(Side note – why is it that people are not trustworthy will put their trust in others who are not trustworthy? It seems that people without solid values are more gullible than people with strong values.)

Become What You Want

In my mentor John C. Maxwell‘s book The 21 Irrefutable Laws of Leadership he talks about the Law of Magnetism.  This law states that who you attract is not based on what you want, it’s based on what you are. In other words, if you are looking for people of integrity and honesty, but your own integrity and honesty is not consistent, you will attract people of questionable integrity and honesty.

Who you are is who you attract. Even if we hire people with the right values, we won’t keep them if we don’t reflect those qualities.

Start with a Core

We start with core values. What qualities are necessary for consistent and strong performance.

So look around you. Are your people negative? Surly? Dishonest? It’s a hard truth but they didn’t get there on their own. There is an old saying – if you see a turtle on a fencepost you can bet he didn’t get there himself!

Do you have established (and written down) core values personally? What about your team? Your company? How do you make sure you attract the right people now?

Need help identifying your core values? Want to attract the right people? I can help. Contact me TODAY at psimkins(at) to schedule a free Discovery Strategy Session to find out how.

Core Values Build the Team

Building a successful and productive team or organization takes time. You build it one block at a time. You want team members to know their roles and understand the expectations for behavior and performance. Yet that’s the goal not the beginning. Start off with that and you are building a house of cards.
If a new building is to be structurally sound, the first thing they do is establish the foundation. The higher the building, the deeper the foundation. Skimp on the foundation and everything else is weak and at-risk. Disasters results.
So, too, does building an organization require a strong, solid foundation. Skip establishing the foundation and eventually everything collapses; either because of a lack of guidance or because of behaviors that tear down trust. You must have a strong foundation. You lay that foundation with core values.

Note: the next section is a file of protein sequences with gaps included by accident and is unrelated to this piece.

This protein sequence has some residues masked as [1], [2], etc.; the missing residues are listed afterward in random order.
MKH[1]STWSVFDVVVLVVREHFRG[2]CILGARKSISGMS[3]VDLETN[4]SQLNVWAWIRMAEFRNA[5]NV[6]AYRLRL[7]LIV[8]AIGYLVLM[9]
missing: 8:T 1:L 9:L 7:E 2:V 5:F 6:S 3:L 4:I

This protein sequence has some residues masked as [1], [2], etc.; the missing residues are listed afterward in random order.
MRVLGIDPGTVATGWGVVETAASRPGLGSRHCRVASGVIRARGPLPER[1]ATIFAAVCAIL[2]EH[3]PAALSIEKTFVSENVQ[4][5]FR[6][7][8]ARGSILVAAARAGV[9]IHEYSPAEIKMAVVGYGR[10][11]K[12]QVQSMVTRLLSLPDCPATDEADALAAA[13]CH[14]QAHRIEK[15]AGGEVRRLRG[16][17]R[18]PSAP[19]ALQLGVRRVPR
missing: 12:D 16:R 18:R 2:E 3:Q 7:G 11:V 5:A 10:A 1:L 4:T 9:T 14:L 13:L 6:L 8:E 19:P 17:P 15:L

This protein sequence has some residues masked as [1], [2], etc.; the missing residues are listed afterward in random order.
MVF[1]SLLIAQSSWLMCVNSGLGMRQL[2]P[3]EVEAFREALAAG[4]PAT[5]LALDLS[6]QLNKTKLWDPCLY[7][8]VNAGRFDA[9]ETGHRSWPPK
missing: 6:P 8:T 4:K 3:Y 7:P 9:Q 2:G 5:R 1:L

What Are Core Values?

Core Values are the foundation for everythingCore Values are the characteristics and qualities an organization, a team, or an individual defines as being at the heart of what they are about and how they will conduct themselves. They are the principles that determine who you are and what you are about above all else. It is the soul of the organization. Your core values are unshakable – no matter what you will always reflect these values in everything you do.
Yet core values can also outline behaviors you expect with the members of an organization. For years, one of Google’s core values was “don’t be evil”. Infusionsoft, a popular sales and marketing software company, lists one of their core values as “We do the right thing”. For many other organizations, they are simply one or two word statements such as Integrity, Honesty, Communication, Employee focused.
[tweetthis]Your core values are unshakable – reflect them in everything you do.[/tweetthis]

Why Are Core Values So Critical?

Establish Non-Negotiables

Determining your core values make it clear to employees, to customers, and to yourself what you will never compromise. When you establish a core value of integrity you are saying that no matter what else happens you are trustworthy, dependable, have strong morals, and people can count on you to do what you say you will do. Core values say you would rather the company go under than violate them. If you are not willing to die for it, then it’s not a core value.